Much like with “Coming of Age,” the fascinating intro to this song is definitely my favorite part of the song, and I often wish I could just play the very beginning over and over whenever I hear it. The melody of this synth riff, which repeats throughout the song, is beautifully and perfectly constructed so that it comes across as almost hypnotic, which relates well to the song’s themes of mysterious voyaging. The Beatles had a masterful way of imbuing many lyrical themes from their songs into the construction of their instrumental melodies, this being perhaps the best example I can think of. It’s haunting, addictive, and some of the Beatles’ best work.

In case anyone is curious about the link I attached, it is often extremely difficult to find original Beatles songs on YouTube, so to hear the intro to “Lucy in the Sky with Diamonds” from this Anthology track I found, go to 0:33 in the video link.

And finally… Without further ado…

1. Warrant- Foster the People

This, ladies and gentlemen, is my favorite intro to any song ever because I genuinely think it could stand on its own without the rest of the song and still be amazing. I don’t quite know how the beginning to this song came about, but the way it begins with an echoing chorus and gradually adds in the other instruments is just stunning to listen to, and something that I’ve rarely heard other bands do in recent albums. I’ve seen it compared to Zelda and other video game soundtracks, but I also find the choral opening to be very Beatles and ELO-esque, which might be why I always respond so positively to it. It’s hard to describe why this intro is so amazing, but whenever I hear it, I feel like I’m being transported to a fantasy world and then in an action-adventure music video. It’s probably the most cinematic intro on this list, but for an alternative rock/pop band that normally doesn’t do “cinematic,” I think it’s an extraordinary achievement.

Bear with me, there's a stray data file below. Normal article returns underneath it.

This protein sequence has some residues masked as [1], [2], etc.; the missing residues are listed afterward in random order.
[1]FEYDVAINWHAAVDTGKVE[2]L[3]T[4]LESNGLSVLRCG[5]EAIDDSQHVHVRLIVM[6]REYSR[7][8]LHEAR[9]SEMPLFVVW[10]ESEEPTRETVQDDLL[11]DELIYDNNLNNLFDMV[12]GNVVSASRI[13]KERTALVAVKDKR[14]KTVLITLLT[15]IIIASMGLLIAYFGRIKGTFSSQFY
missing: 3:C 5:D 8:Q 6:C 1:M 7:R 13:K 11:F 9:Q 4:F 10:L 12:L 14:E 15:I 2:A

So there you have it. Creating this list, and including “Lucy in the Sky with Diamonds,” certainly got the gears turning in my head about my favorite Beatles song intros, which could easily be a whole separate post that I’ll have to write in the future. But for now, enjoy listening to these fantastic songs!

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My Top 10 Favorite David Bowie Songs

bowie guitar

A master of his craft, David Bowie is certainly gone too soon ❤ 

I definitely was not expecting to blog quite so soon after my last post. When I woke up this morning to the horrible news that David Bowie had died of cancer, I immediately prayed that it was another celebrity death hoax, but when I saw the news on his official Facebook page I knew it had to be true. Though I have not listened to the majority of his astounding 25 studio albums, I do consider myself a big fan of his. His incredible, artistic music aside, David Bowie seemed like a musical and artistic genius to me with how he continually reinvented himself and refused to duplicate his past work.